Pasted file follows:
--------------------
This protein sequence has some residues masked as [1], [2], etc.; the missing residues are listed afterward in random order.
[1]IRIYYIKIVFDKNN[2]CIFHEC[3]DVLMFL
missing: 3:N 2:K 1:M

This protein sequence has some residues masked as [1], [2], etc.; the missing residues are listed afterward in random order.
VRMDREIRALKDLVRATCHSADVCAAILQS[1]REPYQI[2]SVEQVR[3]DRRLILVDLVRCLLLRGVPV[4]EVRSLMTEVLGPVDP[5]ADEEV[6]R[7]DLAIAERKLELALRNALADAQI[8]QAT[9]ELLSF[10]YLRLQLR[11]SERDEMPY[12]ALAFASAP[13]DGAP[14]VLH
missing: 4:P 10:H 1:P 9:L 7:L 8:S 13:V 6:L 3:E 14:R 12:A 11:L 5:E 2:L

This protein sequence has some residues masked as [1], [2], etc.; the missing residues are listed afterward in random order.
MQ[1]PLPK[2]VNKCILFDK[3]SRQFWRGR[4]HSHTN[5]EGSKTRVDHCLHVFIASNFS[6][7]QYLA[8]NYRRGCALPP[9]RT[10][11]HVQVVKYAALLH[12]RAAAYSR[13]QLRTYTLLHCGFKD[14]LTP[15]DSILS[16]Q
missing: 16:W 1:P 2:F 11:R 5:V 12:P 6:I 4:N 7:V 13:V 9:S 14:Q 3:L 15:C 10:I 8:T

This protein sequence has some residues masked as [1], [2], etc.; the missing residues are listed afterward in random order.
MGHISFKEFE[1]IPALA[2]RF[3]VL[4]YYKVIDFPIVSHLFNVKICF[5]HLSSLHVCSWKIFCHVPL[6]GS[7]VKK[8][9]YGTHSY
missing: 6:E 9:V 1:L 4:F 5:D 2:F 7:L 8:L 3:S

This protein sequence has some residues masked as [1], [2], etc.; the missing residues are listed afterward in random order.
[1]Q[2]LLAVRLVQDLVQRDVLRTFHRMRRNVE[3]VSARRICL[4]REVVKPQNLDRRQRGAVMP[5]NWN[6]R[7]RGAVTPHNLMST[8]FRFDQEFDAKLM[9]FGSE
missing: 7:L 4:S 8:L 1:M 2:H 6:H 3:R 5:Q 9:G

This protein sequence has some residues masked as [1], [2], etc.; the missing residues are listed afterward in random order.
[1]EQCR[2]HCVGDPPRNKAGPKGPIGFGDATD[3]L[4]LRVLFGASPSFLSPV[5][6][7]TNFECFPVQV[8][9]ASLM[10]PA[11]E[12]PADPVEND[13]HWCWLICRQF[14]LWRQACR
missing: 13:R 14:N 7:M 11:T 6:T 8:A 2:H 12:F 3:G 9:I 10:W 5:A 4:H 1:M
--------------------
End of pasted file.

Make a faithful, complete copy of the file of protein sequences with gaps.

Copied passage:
This protein sequence has some residues masked as [1], [2], etc.; the missing residues are listed afterward in random order.
[1]IRIYYIKIVFDKNN[2]CIFHEC[3]DVLMFL
missing: 3:N 2:K 1:M

This protein sequence has some residues masked as [1], [2], etc.; the missing residues are listed afterward in random order.
VRMDREIRALKDLVRATCHSADVCAAILQS[1]REPYQI[2]SVEQVR[3]DRRLILVDLVRCLLLRGVPV[4]EVRSLMTEVLGPVDP[5]ADEEV[6]R[7]DLAIAERKLELALRNALADAQI[8]QAT[9]ELLSF[10]YLRLQLR[11]SERDEMPY[12]ALAFASAP[13]DGAP[14]VLH
missing: 4:P 10:H 1:P 9:L 7:L 8:S 13:V 6:L 3:E 14:R 12:A 11:L 5:E 2:L

This protein sequence has some residues masked as [1], [2], etc.; the missing residues are listed afterward in random order.
MQ[1]PLPK[2]VNKCILFDK[3]SRQFWRGR[4]HSHTN[5]EGSKTRVDHCLHVFIASNFS[6][7]QYLA[8]NYRRGCALPP[9]RT[10][11]HVQVVKYAALLH[12]RAAAYSR[13]QLRTYTLLHCGFKD[14]LTP[15]DSILS[16]Q
missing: 16:W 1:P 2:F 11:R 5:V 12:P 6:I 4:N 7:V 13:V 9:S 14:Q 3:L 15:C 10:I 8:T

This protein sequence has some residues masked as [1], [2], etc.; the missing residues are listed afterward in random order.
MGHISFKEFE[1]IPALA[2]RF[3]VL[4]YYKVIDFPIVSHLFNVKICF[5]HLSSLHVCSWKIFCHVPL[6]GS[7]VKK[8][9]YGTHSY
missing: 6:E 9:V 1:L 4:F 5:D 2:F 7:L 8:L 3:S

This protein sequence has some residues masked as [1], [2], etc.; the missing residues are listed afterward in random order.
[1]Q[2]LLAVRLVQDLVQRDVLRTFHRMRRNVE[3]VSARRICL[4]REVVKPQNLDRRQRGAVMP[5]NWN[6]R[7]RGAVTPHNLMST[8]FRFDQEFDAKLM[9]FGSE
missing: 7:L 4:S 8:L 1:M 2:H 6:H 3:R 5:Q 9:G

This protein sequence has some residues masked as [1], [2], etc.; the missing residues are listed afterward in random order.
[1]EQCR[2]HCVGDPPRNKAGPKGPIGFGDATD[3]L[4]LRVLFGASPSFLSPV[5][6][7]TNFECFPVQV[8][9]ASLM[10]PA[11]E[12]PADPVEND[13]HWCWLICRQF[14]LWRQACR
missing: 13:R 14:N 7:M 11:T 6:T 8:A 2:H 12:F 3:G 9:I 10:W 5:A 4:H 1:M